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Poly(ADP-ribose) Polymerase 1 Is Indispensable for Transforming Growth Factor-β Induced Smad3 Activation in Vascular Smooth Muscle Cell

  • Dan Huang ,

    Contributed equally to this work with: Dan Huang, Yan Wang, Lin Wang

    Affiliation Department of Cardiovascular Diseases, Union Hospital, Tongji Medical College, Huazhong University of Science and Technology, Wuhan, China

  • Yan Wang ,

    Contributed equally to this work with: Dan Huang, Yan Wang, Lin Wang

    Affiliation Department of Cardiovascular Diseases, Union Hospital, Tongji Medical College, Huazhong University of Science and Technology, Wuhan, China

  • Lin Wang ,

    Contributed equally to this work with: Dan Huang, Yan Wang, Lin Wang

    Affiliation Central Laboratory, Union Hospital, Tongji Medical College, Huazhong University of Science and Technology, Wuhan, China

  • Fengxiao Zhang,

    Affiliation Department of Cardiovascular Diseases, Union Hospital, Tongji Medical College, Huazhong University of Science and Technology, Wuhan, China

  • Shan Deng,

    Affiliation Department of Cardiovascular Diseases, Union Hospital, Tongji Medical College, Huazhong University of Science and Technology, Wuhan, China

  • Rui Wang,

    Affiliation Department of Cardiovascular Diseases, Union Hospital, Tongji Medical College, Huazhong University of Science and Technology, Wuhan, China

  • Yun Zhang ,

    huangkai1@mail.hust.edu.cn (KH); zhangyun@sdu.edu.cn (YZ)

    Affiliation Key Laboratory of Cardiovascular Remodeling and Function Research, Qilu Hospital, Shandong University, Jinan, China

  • Kai Huang

    huangkai1@mail.hust.edu.cn (KH); zhangyun@sdu.edu.cn (YZ)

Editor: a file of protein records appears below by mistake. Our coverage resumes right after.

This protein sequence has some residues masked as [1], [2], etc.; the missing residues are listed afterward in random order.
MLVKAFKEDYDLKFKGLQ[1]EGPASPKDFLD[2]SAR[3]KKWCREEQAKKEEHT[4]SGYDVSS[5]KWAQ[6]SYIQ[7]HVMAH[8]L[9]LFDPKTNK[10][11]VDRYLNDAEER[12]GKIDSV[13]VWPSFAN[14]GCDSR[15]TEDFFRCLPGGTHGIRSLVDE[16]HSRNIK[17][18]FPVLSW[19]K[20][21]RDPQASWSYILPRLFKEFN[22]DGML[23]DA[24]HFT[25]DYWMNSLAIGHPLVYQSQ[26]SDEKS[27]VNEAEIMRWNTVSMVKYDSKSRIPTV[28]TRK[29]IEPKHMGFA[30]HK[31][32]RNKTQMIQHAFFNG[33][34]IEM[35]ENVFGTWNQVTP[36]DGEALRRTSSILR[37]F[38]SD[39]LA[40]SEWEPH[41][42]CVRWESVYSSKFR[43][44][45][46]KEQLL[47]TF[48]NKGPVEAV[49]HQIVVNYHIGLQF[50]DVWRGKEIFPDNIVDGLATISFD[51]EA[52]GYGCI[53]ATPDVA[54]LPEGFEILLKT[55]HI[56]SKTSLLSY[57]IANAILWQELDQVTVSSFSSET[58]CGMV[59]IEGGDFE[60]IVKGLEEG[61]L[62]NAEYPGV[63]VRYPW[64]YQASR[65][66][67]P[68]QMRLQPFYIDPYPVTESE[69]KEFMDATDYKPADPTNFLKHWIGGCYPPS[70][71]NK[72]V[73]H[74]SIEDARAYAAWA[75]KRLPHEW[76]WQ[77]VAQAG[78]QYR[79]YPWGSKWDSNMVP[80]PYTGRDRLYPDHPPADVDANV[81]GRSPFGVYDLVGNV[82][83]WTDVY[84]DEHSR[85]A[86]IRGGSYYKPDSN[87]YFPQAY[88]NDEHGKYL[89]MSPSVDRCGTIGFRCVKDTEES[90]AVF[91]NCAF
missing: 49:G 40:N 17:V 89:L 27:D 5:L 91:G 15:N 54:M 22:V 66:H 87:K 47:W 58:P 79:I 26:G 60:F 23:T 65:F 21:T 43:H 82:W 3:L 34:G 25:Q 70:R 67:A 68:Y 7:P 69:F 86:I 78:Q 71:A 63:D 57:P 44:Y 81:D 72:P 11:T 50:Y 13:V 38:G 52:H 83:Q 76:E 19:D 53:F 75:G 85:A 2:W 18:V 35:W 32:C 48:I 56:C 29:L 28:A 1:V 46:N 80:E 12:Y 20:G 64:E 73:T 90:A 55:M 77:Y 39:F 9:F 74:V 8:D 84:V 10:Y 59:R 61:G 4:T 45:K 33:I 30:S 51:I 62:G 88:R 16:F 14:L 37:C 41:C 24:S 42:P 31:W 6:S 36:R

Affiliations Department of Cardiovascular Diseases, Union Hospital, Tongji Medical College, Huazhong University of Science and Technology, Wuhan, China, Key Laboratory of Cardiovascular Remodeling and Function Research, Qilu Hospital, Shandong University, Jinan, China

Poly(ADP-ribose) Polymerase 1 Is Indispensable for Transforming Growth Factor-β Induced Smad3 Activation in Vascular Smooth Muscle Cell

  • Dan Huang, 
  • Yan Wang, 
  • Lin Wang, 
  • Fengxiao Zhang, 
  • Shan Deng, 
  • Rui Wang, 
  • Yun Zhang, 
  • Kai Huang
PLOS
x

Abstract

Background

Transforming growth factor type-β (TGF-β)/Smad pathway plays an essential role in vascular fibrosis. Reactive oxygen species (ROS) generation also mediates TGF-β signaling-induced vascular fibrosis, suggesting that some sort of interaction exists between Smad and redox pathways. However, the underlying molecular mechanism is largely unknown. This study aims to investigate the influence of poly(ADP-ribose) polymerase 1 (PARP1), a downstream effector of ROS, on TGF-β signaling transduction through Smad3 pathway in rat vascular smooth muscle cells (VSMCs).